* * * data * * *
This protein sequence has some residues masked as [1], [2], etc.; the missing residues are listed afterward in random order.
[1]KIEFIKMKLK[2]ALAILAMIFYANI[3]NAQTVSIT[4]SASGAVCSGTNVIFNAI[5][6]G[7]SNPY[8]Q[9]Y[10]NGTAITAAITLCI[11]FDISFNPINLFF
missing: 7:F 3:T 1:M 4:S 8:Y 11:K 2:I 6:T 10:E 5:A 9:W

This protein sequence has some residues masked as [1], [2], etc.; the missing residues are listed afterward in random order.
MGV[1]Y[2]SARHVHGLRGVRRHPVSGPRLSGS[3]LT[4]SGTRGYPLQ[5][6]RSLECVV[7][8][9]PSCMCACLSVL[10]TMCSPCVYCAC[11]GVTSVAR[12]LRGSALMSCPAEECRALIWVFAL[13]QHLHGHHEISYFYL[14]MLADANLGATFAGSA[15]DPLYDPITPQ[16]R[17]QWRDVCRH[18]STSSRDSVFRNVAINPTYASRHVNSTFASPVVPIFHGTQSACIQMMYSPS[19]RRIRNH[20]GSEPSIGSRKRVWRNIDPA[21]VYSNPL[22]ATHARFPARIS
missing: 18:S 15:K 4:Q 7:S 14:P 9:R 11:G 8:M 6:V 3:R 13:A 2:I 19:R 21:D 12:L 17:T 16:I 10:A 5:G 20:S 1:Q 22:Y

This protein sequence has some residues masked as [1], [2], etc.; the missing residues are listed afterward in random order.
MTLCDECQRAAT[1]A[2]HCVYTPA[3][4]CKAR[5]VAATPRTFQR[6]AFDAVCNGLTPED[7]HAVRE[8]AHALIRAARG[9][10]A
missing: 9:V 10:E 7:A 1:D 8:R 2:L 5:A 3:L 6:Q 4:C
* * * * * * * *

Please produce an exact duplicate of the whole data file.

This protein sequence has some residues masked as [1], [2], etc.; the missing residues are listed afterward in random order.
[1]KIEFIKMKLK[2]ALAILAMIFYANI[3]NAQTVSIT[4]SASGAVCSGTNVIFNAI[5][6]G[7]SNPY[8]Q[9]Y[10]NGTAITAAITLCI[11]FDISFNPINLFF
missing: 7:F 3:T 1:M 4:S 8:Y 11:K 2:I 6:T 10:E 5:A 9:W

This protein sequence has some residues masked as [1], [2], etc.; the missing residues are listed afterward in random order.
MGV[1]Y[2]SARHVHGLRGVRRHPVSGPRLSGS[3]LT[4]SGTRGYPLQ[5][6]RSLECVV[7][8][9]PSCMCACLSVL[10]TMCSPCVYCAC[11]GVTSVAR[12]LRGSALMSCPAEECRALIWVFAL[13]QHLHGHHEISYFYL[14]MLADANLGATFAGSA[15]DPLYDPITPQ[16]R[17]QWRDVCRH[18]STSSRDSVFRNVAINPTYASRHVNSTFASPVVPIFHGTQSACIQMMYSPS[19]RRIRNH[20]GSEPSIGSRKRVWRNIDPA[21]VYSNPL[22]ATHARFPARIS
missing: 18:S 15:K 4:Q 7:S 14:P 9:R 11:G 8:M 6:V 3:R 13:A 2:I 19:R 21:D 12:L 17:T 16:I 10:A 5:G 20:S 1:Q 22:Y

This protein sequence has some residues masked as [1], [2], etc.; the missing residues are listed afterward in random order.
MTLCDECQRAAT[1]A[2]HCVYTPA[3][4]CKAR[5]VAATPRTFQR[6]AFDAVCNGLTPED[7]HAVRE[8]AHALIRAARG[9][10]A
missing: 9:V 10:E 7:A 1:D 8:R 2:L 5:A 3:L 6:Q 4:C